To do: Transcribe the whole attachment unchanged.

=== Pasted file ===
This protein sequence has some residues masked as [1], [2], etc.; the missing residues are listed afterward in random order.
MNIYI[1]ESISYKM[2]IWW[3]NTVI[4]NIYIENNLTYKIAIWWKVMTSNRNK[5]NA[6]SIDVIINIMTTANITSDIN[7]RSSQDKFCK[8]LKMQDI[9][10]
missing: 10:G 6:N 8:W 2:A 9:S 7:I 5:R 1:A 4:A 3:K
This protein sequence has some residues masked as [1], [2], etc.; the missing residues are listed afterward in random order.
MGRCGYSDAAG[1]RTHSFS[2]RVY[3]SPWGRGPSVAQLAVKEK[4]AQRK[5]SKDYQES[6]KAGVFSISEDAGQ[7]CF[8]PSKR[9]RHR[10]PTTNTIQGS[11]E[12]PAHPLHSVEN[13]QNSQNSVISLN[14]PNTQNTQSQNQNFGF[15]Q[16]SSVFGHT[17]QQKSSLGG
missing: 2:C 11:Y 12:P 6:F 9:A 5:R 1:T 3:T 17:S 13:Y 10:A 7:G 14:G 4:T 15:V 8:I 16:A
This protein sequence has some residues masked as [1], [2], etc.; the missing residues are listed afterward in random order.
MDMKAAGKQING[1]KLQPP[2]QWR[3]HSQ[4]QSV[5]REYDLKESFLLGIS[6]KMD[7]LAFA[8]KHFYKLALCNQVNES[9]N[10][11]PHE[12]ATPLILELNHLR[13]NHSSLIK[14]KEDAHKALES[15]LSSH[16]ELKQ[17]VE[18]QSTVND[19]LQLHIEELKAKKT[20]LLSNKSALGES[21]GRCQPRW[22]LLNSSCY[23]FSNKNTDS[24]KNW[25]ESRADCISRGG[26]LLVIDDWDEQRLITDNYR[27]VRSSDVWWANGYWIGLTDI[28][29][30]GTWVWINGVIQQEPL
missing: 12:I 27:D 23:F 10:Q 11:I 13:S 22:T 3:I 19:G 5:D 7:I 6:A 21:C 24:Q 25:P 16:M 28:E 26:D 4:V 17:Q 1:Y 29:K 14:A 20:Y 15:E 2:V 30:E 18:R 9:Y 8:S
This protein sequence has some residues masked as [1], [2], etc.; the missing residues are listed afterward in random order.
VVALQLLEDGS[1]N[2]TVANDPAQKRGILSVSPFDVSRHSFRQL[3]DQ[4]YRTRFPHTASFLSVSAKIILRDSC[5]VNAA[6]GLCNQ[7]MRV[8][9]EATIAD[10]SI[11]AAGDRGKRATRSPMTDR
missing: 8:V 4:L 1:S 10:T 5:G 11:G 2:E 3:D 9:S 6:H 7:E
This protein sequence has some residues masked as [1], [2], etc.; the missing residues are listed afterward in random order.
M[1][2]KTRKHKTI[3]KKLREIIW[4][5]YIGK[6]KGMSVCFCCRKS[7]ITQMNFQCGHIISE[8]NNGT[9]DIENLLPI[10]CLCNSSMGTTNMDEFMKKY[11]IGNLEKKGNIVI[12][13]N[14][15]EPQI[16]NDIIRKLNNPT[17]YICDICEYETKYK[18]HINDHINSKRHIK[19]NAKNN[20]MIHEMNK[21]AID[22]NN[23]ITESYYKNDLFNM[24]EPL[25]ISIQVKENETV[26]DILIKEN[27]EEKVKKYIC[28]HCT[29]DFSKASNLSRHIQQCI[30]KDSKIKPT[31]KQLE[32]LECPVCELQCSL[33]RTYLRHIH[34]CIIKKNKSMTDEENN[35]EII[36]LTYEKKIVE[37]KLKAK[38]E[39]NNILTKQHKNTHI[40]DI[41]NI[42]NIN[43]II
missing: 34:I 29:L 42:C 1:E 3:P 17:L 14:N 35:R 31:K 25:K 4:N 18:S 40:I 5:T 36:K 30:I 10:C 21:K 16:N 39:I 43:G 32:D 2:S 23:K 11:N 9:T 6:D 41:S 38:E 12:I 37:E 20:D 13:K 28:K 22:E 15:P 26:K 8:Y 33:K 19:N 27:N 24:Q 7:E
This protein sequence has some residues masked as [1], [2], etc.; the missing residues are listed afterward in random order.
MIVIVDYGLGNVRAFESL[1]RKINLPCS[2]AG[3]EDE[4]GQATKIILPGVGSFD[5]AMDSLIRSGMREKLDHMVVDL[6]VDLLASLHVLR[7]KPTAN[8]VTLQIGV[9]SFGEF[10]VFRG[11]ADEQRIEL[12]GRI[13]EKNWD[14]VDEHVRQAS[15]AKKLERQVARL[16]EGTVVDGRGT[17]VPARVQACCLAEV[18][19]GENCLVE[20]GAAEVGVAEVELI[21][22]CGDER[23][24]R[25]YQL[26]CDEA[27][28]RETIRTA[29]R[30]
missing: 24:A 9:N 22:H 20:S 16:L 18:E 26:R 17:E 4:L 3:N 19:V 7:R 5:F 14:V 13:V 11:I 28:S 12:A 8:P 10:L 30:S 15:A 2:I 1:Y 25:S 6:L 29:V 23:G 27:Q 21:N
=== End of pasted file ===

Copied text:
This protein sequence has some residues masked as [1], [2], etc.; the missing residues are listed afterward in random order.
MNIYI[1]ESISYKM[2]IWW[3]NTVI[4]NIYIENNLTYKIAIWWKVMTSNRNK[5]NA[6]SIDVIINIMTTANITSDIN[7]RSSQDKFCK[8]LKMQDI[9][10]
missing: 10:G 6:N 8:W 2:A 9:S 7:I 5:R 1:A 4:A 3:K
This protein sequence has some residues masked as [1], [2], etc.; the missing residues are listed afterward in random order.
MGRCGYSDAAG[1]RTHSFS[2]RVY[3]SPWGRGPSVAQLAVKEK[4]AQRK[5]SKDYQES[6]KAGVFSISEDAGQ[7]CF[8]PSKR[9]RHR[10]PTTNTIQGS[11]E[12]PAHPLHSVEN[13]QNSQNSVISLN[14]PNTQNTQSQNQNFGF[15]Q[16]SSVFGHT[17]QQKSSLGG
missing: 2:C 11:Y 12:P 6:F 9:A 5:R 1:T 3:T 17:S 13:Y 10:A 7:G 14:G 4:T 15:V 8:I 16:A
This protein sequence has some residues masked as [1], [2], etc.; the missing residues are listed afterward in random order.
MDMKAAGKQING[1]KLQPP[2]QWR[3]HSQ[4]QSV[5]REYDLKESFLLGIS[6]KMD[7]LAFA[8]KHFYKLALCNQVNES[9]N[10][11]PHE[12]ATPLILELNHLR[13]NHSSLIK[14]KEDAHKALES[15]LSSH[16]ELKQ[17]VE[18]QSTVND[19]LQLHIEELKAKKT[20]LLSNKSALGES[21]GRCQPRW[22]LLNSSCY[23]FSNKNTDS[24]KNW[25]ESRADCISRGG[26]LLVIDDWDEQRLITDNYR[27]VRSSDVWWANGYWIGLTDI[28][29][30]GTWVWINGVIQQEPL
missing: 12:I 27:D 23:F 10:Q 11:I 13:S 22:T 3:I 19:G 5:D 7:I 6:A 21:C 24:Q 25:P 16:M 28:E 26:D 4:V 17:Q 1:Y 29:K 14:A 20:Y 15:E 2:V 30:E 18:R 9:Y 8:S
This protein sequence has some residues masked as [1], [2], etc.; the missing residues are listed afterward in random order.
VVALQLLEDGS[1]N[2]TVANDPAQKRGILSVSPFDVSRHSFRQL[3]DQ[4]YRTRFPHTASFLSVSAKIILRDSC[5]VNAA[6]GLCNQ[7]MRV[8][9]EATIAD[10]SI[11]AAGDRGKRATRSPMTDR
missing: 8:V 4:L 1:S 10:T 5:G 11:G 2:E 3:D 9:S 6:H 7:E
This protein sequence has some residues masked as [1], [2], etc.; the missing residues are listed afterward in random order.
M[1][2]KTRKHKTI[3]KKLREIIW[4][5]YIGK[6]KGMSVCFCCRKS[7]ITQMNFQCGHIISE[8]NNGT[9]DIENLLPI[10]CLCNSSMGTTNMDEFMKKY[11]IGNLEKKGNIVI[12][13]N[14][15]EPQI[16]NDIIRKLNNPT[17]YICDICEYETKYK[18]HINDHINSKRHIK[19]NAKNN[20]MIHEMNK[21]AID[22]NN[23]ITESYYKNDLFNM[24]EPL[25]ISIQVKENETV[26]DILIKEN[27]EEKVKKYIC[28]HCT[29]DFSKASNLSRHIQQCI[30]KDSKIKPT[31]KQLE[32]LECPVCELQCSL[33]RTYLRHIH[34]CIIKKNKSMTDEENN[35]EII[36]LTYEKKIVE[37]KLKAK[38]E[39]NNILTKQHKNTHI[40]DI[41]NI[42]NIN[43]II
missing: 34:I 29:L 42:C 1:E 3:P 17:L 14:N 35:R 31:K 25:K 4:N 18:S 40:I 5:T 36:K 30:I 10:C 21:K 16:N 39:I 43:G 32:D 2:S 23:K 11:N 9:T 6:D 41:S 38:E 12:I 37:E 20:D 13:K 28:K 22:E 15:P 26:K 8:Y 33:K 19:N 27:N 24:Q 7:E
This protein sequence has some residues masked as [1], [2], etc.; the missing residues are listed afterward in random order.
MIVIVDYGLGNVRAFESL[1]RKINLPCS[2]AG[3]EDE[4]GQATKIILPGVGSFD[5]AMDSLIRSGMREKLDHMVVDL[6]VDLLASLHVLR[7]KPTAN[8]VTLQIGV[9]SFGEF[10]VFRG[11]ADEQRIEL[12]GRI[13]EKNWD[14]VDEHVRQAS[15]AKKLERQVARL[16]EGTVVDGRGT[17]VPARVQACCLAEV[18][19]GENCLVE[20]GAAEVGVAEVELI[21][22]CGDER[23][24]R[25]YQL[26]CDEA[27][28]RETIRTA[29]R[30]
missing: 24:A 9:N 22:H 20:S 16:L 18:E 26:R 17:E 4:L 3:N 19:V 7:R 5:F 14:V 13:V 11:I 28:S 12:A 8:P 10:L 30:S 15:A 2:I 1:Y 25:S 6:L 29:V 23:G 27:Q 21:N